Meaning of sixpence in English:


Pronunciation /ˈsɪksp(ə)ns/

Translate sixpence into Spanish


  • 1British A coin worth six old pence (21/2 p), withdrawn in 1980.

    ‘And six coins were recovered including a florin, a sixpence, two pennies and two half pennies.’
    • ‘Haig separated half-crowns, sixpences and other redundant coins out of the pile, then he began to sort the rest into £1 units.’
    • ‘In 1980, the government announced the withdrawal of the sixpence coin on June 30th.’
    • ‘Back when I was a kid we used to put pennies, thruppences, sixpences, and shillings in our money boxes.’
    • ‘The meters have universal slots which allow the use of tickeys, sixpences and shillings.’
    • ‘In 1949, lunch cost seven shillings and sixpence - or 37 pence.’
    • ‘Mr Harold Boardman, Labour MP for Leigh, is to ask the Secretary to the Treasury on Tuesday whether he is aware of the inconvenience caused in the Manchester district due to the shortage of sixpences and shillings.’
    • ‘In a leather purse was a £5 note, some small notes, and a number of shillings and sixpences above the value of £10.’
    • ‘As it was pirated, so the price crept up, ninepence, one shilling, one shilling and sixpence, half-a-crown, and then it came out in instalments.’
    • ‘Best known as the maker of the state's first coinage, issuing shillings, sixpence, and threepence silver coins in 1783, Chalmers's marked domestic silver is exceedingly rare.’
    • ‘The rent was only three shillings and sixpence a week, and a further three shillings and sixpence for a week's breakfasts.’
    • ‘He was paid three shillings and sixpence a week - equivalent to just over 18 pence in today's terms.’
    • ‘Many of the older people in the town, including myself, have memories of the 1950s, when the New Towns Commission decided to increase rents by two shillings and sixpence per week.’
    • ‘Alfred gets nineteen shillings and sixpence for a full week.’
    • ‘In very little time my order arrived in a small plastic container and I paid the shilling and sixpence that the meal cost.’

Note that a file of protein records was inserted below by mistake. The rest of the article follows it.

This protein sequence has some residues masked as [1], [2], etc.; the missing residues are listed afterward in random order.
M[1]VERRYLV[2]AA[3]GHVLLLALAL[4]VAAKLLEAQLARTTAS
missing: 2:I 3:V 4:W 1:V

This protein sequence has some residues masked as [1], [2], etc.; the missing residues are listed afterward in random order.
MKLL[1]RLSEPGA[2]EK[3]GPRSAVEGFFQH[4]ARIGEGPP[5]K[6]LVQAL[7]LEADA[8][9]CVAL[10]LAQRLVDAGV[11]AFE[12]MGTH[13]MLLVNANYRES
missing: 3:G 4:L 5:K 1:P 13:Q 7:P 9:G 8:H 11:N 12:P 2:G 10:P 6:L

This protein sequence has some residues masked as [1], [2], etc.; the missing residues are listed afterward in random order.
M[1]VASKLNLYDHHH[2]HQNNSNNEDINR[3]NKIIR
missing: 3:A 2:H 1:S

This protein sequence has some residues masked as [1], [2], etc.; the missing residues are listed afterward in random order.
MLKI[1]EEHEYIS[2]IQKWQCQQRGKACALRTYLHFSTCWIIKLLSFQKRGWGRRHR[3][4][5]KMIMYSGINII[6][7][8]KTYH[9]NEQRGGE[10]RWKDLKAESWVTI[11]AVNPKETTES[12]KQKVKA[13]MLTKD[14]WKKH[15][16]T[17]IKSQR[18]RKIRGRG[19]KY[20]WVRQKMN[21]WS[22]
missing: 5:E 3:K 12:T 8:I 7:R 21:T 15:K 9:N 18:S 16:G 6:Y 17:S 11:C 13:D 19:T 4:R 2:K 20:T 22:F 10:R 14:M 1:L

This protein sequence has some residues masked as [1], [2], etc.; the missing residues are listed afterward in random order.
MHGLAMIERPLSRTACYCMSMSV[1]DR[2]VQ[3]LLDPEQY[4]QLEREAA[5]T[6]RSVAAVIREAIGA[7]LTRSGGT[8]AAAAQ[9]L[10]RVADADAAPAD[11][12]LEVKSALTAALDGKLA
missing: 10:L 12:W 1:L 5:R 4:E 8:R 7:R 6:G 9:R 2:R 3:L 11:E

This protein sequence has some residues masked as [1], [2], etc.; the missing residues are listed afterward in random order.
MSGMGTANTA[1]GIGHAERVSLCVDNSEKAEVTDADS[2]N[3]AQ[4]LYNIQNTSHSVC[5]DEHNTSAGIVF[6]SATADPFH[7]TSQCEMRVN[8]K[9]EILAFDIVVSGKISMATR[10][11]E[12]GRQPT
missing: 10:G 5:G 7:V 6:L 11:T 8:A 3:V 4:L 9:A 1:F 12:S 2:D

• ‘In the spirit of the time, a whip-round was carried out and I was soon clutching a fist-full of pennies and ha'pennies to make up my sixpence.’
    • ‘Regarding the purchasing power of a shilling it is a remarkable fact that in 1939 a sixpence would purchase a glass of beer, a packet of Woodbines and a box of matches and leave a halfpenny change.’
    • ‘Tea Coffee and other refreshments were always ready and a good meal could be had for one shilling and sixpence.’
    • ‘Lesley and I were in the school orchestra together in Bury in the days of sixpences and Herman's Hermits.’
    • ‘Each Monday we took our thruppences and sixpences to school, where for an hour or so the teachers acted as unpaid bank tellers while they entered our weekly savings into our little bank books.’
    1. 1.1The sum of six pence, especially before decimalization (1971).


    on a sixpence
    British informal
    • Used to refer to a manoeuvre that can be performed by a moving vehicle or person within a small area or short distance.

      • ‘the car stops on a sixpence’
      • ‘This tank-like thing was almost impossible to drive and I had to follow the camera car, stop on a sixpence and act at the same time.’
      • ‘The steering is beefy, the turn-in very sharp, the brakes can stop you on a sixpence, and the acceleration is just mind blowing.’
      • ‘No doubt they will teach me how to be graceful on the snow, how to slalom with the best of them and how to stop on a sixpence.’
      • ‘It can turn on a sixpence and go anywhere: up and down kerbs, across pavements, squeezing between bollards at a gentle walking pace.’
      • ‘Trained to turn on a sixpence, these elite dancers are at once quick and mercurial, plastic and realistic, then gracefully classical.’
      • ‘He turns on a sixpence and belts the ball towards goal.’
      • ‘He spins on a sixpence and curls a creamer just wide of the post.’
      • ‘A cross from Mark Bower fell to him and the striker turned on a sixpence and fired in an unstoppable shot.’
      • ‘Helped by the variable pitched props, he showed that he could turn it on a sixpence.’
      • ‘Triumph engineers believed that women were unable to park or manoeuvre in tight spaces and so the car had to be able to turn on a sixpence.’